New Delhi: It's not just UPA's main ally Mamata Banerjee or Odisha Chief Minister Naveen Patnaik who are opposing the National Counter Terrorism Centre (NCTC), but even Research and Analysis Wing (R&AW) - India's external intelligence agency - had put up a red flag way back in early 2010. And, theirs was, perhaps, the first dissent that the Home Minister P Chidambaram faced.
On December 23, 2009, hearing the Union Home Minister P Chidambaram at Vigyan Bhawan deliver the 22nd Intelligence Bureau Centenary Endowment Lecture in which he mooted for the first time the setting "up the National Counter Terrorism Centre (NCTC), the then Secretary of RA&W, K C Verma's, mind wandered off to the early years of the beginning of the 21st century.
He was in the operations wing of the Intelligence Bureau (IB) then. Two terrorists operating from Mumbai area had to be eliminated. Although the operation was successful, there was one glitch. The IB was working with the Mumbai police and hadn't kept the local Mumbra police in the loop. And it was in Mumbra - a locality adjoining Mumbai - where the terrorists were based. After the operation, the Mumbra police was demanding its pound of flesh and credit. The resulting turf battle- with the Intelligence Bureau and the Mumbai Police on one side and the Mumbra police on the other - soon assumed bitter and unimaginable proportions and threatened to undo the entire operation.
Selective leaks in the media about how the encounter may have been a completely staged and faked one, were getting too difficult to handle. Fortunately, for the Intelligence Bureau, the actual encounter was carried out by the local police and the IB itself had no role to play except to track down the terrorist and lead the policemen to them. After two harrowing weeks of damage control when the controversy showed signs of dying out, Verma became even more convinced about the IB modus-operandi; that of keeping a local police in the front and never showing its hand in any operation was one of the best way to deal with terror situations.
The proposed NCTC with its operations wing and charter of national agencies carrying out pre-emptive anti-terror operations threatened to undo just that. Associated with this, was the fear that an overt hand in anti-terror operations would also open up these intelligence agencies to legal scrutiny which would not only turn embarrassing but at times even disastrous, given most intelligence tools used to carry out covert executive actions have no legal sanctity.
So the opposition to NCTC within the intelligence community broadly stemmed from two concerns - lack of deniability if operations are carried out without keeping the local police in the front and also the chances of being dragged through the courts in case operations go wrong- which often happen.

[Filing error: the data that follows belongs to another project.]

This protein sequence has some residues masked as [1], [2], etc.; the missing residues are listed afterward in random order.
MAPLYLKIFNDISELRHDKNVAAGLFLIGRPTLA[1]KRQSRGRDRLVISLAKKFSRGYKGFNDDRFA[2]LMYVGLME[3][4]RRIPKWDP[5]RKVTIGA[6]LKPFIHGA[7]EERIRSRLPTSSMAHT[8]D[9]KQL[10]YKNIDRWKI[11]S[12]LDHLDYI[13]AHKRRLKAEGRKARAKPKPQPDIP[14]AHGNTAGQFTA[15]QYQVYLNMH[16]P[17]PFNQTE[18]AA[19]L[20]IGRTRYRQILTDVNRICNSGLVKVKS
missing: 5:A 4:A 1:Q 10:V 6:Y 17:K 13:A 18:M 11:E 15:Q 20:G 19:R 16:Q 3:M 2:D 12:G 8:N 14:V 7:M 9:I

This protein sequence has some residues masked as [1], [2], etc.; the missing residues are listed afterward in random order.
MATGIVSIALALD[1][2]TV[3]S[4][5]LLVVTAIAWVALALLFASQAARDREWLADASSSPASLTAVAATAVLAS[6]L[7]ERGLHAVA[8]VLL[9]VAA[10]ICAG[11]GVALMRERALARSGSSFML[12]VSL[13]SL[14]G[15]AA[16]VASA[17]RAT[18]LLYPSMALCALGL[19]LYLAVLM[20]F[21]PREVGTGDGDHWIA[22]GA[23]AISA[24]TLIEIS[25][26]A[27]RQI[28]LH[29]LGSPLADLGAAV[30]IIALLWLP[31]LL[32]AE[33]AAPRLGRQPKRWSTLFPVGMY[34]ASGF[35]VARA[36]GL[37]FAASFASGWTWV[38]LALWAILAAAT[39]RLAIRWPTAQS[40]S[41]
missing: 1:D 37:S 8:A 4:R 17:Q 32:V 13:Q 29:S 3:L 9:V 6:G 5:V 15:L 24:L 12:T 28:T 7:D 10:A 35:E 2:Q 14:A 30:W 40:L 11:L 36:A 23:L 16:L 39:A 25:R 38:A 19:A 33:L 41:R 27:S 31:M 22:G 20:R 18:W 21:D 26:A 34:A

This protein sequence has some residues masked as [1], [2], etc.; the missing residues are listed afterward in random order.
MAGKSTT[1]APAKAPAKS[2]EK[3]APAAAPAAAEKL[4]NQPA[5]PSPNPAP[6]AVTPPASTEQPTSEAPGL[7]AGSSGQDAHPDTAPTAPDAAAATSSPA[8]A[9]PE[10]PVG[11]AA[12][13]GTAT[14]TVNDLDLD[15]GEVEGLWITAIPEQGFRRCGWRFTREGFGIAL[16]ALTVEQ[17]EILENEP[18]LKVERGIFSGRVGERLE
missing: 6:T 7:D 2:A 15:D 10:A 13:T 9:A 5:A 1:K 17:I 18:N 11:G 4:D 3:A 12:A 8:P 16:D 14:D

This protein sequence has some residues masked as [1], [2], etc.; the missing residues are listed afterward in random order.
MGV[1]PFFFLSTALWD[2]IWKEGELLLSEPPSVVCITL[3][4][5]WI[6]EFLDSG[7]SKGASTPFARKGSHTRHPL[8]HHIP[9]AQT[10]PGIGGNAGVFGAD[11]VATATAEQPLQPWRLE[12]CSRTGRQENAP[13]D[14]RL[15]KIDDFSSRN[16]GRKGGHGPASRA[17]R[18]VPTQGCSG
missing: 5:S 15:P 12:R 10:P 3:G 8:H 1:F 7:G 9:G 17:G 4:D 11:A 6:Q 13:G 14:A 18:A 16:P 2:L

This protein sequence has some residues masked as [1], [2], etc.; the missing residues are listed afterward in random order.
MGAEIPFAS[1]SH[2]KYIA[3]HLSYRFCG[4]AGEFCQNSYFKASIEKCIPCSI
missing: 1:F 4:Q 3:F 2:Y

Verma, a dyed-in-the-wool intelligence officer, known for his reputation for not holding back punches wrote out a dissent note detailing why the proposed NCTC wouldn't auger well for India. This was the first opposition to NCTC. Verma's discomfort with the NCTC was also shared by the then National Security Advisor (NSA) and former head of the IB, M K Narayanan.
Mr Narayanan on his part pointed out that even in the United States of America, the NCTC doesn't have an operations wing. In a detailed paper to Prime Minister Dr Manmohan Singh, Mr Narayanan is understood to have pointed that NCTC in the US only collects, collates and analyzes information and then feeds the CIA, FBI and host of other intelligence organizations. Fusing operations wing of the IB and RA&W would prove to be counter - productive for pre-emptive counter terror operations and unacceptable to states even, he wrote. It's alleged that this opposition to NCTC and his hard line on Pakistan was largely responsible for Mr Narayanan's sudden and unceremonious exit that took him instead to the Raj Bhawan in Kolkata.
Although Mr Narayanan was shunted out, Mr Chidamabram still couldn't negotiate with the Union Cabinet successfully. The NCTC mandate was vastly diluted from the initial 2009 proposal.
Originally Mr Chidambaram envisaged the NCTC as an umbrella counter-terror outfit with the operations wing of the country's premier intelligence agencies ( R&AW, IB, NIA, NSG) all coming under it and reporting to the Home Minister alone. This was not approved by the cabinet.
On January 12, 2012, the Cabinet Committee cleared a very truncated version of the original version of the NCTC. This new version says the new NCTC will function within the IB and the Director of the NCTC would report to the Director of the Intelligence Bureau, Union Home Secretary and Home Minister. So the grand proposal for an independent body with a single counter-terror Czar has been shelved for the time being.